Stepping out into an even narrower hallway I turned to my right and was facing a door, sign reading “Assassination Archives and Research Center”. Somehow I couldn’t picture scholars trooping to find this place. I rang the bell, and Jim Lesar answered it. He was a rumpled, gray man wearing a droopy sweater. He looked like he didn’t get out much. He looked very tired, but he was pleasant.
Immediately upon entering one couldn’t help but notice the floor to ceiling stacks of cardboard file boxes lining the left side of what was a fairly long hallway – at least ten high and twice that long. Jim explained that these were over a half million pages of documents just received as a result of a Freedom of Information suit.
He took me out of the hallway and into what was a suite of connected rooms, perhaps at one time an old high-ceilinged apartment. The first room was his office. I think there must have been a desk, but you couldn’t see it for the papers and books stacked everywhere. I had an immediate sense of disorganization, if not chaos. This is an archive??
I had my video camera running as Jim began the tour. The next room was the library, a relatively small room with library-style floor-to-ceiling bookshelves. Jim said they have every book they knew of on the topic of assassination, not limited to Kennedy or the Kennedy brothers.
Jim continued the interview as we went into the next room. It was larger and its walls were lined with filing cabinets. There was an additional cluster of filing cabinets backed up to one another in the center of the room.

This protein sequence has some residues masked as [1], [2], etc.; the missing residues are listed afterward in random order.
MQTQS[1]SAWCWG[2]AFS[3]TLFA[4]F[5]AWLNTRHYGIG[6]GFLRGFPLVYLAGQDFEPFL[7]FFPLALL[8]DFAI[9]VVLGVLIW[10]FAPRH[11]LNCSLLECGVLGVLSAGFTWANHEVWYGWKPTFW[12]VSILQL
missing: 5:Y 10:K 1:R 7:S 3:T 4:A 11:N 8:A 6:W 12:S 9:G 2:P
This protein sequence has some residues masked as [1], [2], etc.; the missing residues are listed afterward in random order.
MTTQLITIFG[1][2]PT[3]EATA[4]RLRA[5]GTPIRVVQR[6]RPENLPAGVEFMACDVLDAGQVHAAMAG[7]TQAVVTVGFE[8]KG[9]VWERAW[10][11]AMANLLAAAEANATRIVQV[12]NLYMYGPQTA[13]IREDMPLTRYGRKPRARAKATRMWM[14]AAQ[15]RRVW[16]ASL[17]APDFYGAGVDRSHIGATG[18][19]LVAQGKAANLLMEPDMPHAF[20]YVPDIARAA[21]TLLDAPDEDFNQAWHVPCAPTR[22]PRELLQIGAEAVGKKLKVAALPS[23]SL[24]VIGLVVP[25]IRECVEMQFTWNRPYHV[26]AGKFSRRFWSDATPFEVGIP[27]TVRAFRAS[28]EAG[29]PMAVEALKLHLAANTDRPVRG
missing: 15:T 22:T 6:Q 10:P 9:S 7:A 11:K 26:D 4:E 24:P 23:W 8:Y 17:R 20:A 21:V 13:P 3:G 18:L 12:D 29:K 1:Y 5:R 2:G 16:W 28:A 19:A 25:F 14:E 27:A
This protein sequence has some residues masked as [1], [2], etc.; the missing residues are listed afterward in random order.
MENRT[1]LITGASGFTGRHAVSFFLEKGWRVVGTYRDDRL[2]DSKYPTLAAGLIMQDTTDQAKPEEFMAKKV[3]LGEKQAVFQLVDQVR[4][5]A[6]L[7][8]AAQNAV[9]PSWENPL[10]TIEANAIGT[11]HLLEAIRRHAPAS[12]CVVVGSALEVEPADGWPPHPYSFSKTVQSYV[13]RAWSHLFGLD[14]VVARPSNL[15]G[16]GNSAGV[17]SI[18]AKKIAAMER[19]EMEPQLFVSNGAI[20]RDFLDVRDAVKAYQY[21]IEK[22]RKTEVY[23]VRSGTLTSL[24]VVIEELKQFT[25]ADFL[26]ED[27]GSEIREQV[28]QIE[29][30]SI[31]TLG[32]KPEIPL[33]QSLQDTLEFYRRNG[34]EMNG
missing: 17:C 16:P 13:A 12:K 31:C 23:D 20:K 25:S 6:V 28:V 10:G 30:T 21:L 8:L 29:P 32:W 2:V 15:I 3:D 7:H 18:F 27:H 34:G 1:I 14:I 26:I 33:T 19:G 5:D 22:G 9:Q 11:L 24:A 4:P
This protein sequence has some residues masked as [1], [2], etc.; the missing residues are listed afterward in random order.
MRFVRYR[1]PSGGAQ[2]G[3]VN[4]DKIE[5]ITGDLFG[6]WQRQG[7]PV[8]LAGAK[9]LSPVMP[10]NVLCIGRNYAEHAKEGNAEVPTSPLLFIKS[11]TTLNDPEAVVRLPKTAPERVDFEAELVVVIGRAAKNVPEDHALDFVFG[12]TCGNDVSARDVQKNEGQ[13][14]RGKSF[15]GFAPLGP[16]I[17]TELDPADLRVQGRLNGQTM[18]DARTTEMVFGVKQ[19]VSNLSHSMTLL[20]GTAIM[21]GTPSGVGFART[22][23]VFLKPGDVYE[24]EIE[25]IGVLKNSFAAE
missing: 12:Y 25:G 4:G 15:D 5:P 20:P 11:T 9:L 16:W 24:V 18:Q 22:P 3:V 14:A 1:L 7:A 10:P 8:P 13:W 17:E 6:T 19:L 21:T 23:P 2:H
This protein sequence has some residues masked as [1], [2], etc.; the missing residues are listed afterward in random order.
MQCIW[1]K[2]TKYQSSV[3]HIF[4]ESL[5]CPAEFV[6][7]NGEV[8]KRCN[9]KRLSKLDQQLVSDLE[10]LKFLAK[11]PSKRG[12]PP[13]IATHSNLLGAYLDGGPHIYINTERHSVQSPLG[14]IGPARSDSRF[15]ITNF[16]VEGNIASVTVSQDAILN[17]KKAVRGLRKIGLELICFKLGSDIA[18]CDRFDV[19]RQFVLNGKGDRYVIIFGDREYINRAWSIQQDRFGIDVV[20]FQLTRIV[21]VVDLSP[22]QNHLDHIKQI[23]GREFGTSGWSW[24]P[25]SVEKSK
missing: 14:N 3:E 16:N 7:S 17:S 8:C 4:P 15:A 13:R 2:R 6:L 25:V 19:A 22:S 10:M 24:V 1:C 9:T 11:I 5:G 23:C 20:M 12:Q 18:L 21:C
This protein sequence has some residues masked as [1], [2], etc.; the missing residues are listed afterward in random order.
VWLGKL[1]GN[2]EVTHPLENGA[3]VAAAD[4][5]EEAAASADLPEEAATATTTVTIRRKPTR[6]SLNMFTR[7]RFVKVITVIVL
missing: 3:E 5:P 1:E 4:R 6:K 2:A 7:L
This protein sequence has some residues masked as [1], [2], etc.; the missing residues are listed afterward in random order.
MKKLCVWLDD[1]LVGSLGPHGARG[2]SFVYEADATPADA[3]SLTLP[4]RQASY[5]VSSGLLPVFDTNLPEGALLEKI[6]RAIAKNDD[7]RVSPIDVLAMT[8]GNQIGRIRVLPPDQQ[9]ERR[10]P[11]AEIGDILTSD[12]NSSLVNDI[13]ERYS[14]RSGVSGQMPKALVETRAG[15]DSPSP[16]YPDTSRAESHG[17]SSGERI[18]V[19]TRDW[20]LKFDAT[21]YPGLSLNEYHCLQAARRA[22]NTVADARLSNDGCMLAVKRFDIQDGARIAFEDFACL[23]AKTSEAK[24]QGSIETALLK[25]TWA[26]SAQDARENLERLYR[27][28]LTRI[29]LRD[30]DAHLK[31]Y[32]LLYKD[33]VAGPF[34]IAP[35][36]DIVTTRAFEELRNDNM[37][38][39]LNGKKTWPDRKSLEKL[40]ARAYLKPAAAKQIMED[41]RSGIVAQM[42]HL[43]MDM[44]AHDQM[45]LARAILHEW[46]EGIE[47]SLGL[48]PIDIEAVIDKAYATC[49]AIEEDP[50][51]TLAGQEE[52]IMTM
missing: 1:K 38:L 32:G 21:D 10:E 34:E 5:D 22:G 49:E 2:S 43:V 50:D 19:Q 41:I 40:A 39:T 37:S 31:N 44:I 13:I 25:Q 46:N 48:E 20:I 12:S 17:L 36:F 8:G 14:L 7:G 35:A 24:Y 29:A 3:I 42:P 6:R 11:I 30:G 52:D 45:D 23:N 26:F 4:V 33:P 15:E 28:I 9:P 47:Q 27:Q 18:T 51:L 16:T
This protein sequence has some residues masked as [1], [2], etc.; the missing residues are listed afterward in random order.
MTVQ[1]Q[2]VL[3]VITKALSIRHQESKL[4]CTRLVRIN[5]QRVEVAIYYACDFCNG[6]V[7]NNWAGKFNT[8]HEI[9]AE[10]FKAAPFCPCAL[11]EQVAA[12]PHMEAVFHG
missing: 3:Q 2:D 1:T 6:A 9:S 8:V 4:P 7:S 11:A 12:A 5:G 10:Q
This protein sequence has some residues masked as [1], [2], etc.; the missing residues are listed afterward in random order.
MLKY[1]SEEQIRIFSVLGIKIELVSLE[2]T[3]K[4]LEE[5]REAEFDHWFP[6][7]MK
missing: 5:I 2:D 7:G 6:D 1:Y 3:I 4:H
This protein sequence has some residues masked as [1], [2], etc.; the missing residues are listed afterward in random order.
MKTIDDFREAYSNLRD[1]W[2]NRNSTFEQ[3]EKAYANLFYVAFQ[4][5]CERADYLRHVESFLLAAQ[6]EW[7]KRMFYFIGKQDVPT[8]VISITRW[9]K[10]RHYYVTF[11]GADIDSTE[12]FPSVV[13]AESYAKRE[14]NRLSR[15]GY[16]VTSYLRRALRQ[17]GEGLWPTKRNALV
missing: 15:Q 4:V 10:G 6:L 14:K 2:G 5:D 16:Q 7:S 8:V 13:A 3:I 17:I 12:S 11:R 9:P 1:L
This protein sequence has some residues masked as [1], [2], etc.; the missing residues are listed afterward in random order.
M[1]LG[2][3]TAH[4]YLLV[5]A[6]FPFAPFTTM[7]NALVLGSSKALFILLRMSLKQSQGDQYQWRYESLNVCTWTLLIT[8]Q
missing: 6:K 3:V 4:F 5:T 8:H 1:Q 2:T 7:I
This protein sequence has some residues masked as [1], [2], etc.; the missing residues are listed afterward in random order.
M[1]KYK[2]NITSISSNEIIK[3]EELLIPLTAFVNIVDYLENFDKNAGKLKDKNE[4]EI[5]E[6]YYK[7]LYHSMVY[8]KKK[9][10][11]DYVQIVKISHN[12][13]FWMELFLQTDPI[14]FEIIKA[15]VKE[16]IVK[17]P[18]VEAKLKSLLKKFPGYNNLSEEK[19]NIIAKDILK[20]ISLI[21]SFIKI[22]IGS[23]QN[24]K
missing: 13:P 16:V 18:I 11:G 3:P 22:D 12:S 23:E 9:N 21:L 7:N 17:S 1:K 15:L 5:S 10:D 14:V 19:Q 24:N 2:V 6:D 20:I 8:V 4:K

Just as he was beginning to continue the interview, the phone rang in the office and Jim excused himself, telling me to feel free to look around. I could hear his voice coming from the office, two rooms away as I began to nose around. I found a large Styrofoam-backed chart propped against one of the filing cabinets. It was a matrix chart, maybe 4’x3′ containing the names of every conceivable person who had anything to do with November 22 and there were lines drawn wherever any person was connected to another person in any way. It was amazingly complex and I spent several minutes looking at it before continuing to wander. I remember pulling open a few filing cabinets and staring in wonder at not only the number of but the detailed titles of the folders, none of which I can remember today.
But then I found something I’ll never forget. For some reason (and in the maze of random papers lying around this place, I have no idea why) my eye was drawn to a sheaf of loose papers lying just above my eyeline on top of one of the filing cabinets (yes, I’m short). They were hanging over the edge a bit. As a random act I pulled the sheaf down, making certain to keep the papers in order, and here is what I read as the title to the top paper:
“Phone Calls From White House to Jack Ruby – September 15-November 22, 1963”
As my mind was wrapping itself around this title, my eye moved down the paper. It was a typed list of over twenty telephone calls from the White House to Jack Ruby. Each call was dated, with the phone number of the White House, the length of the call and another number I assume to have been Ruby’s in Dallas.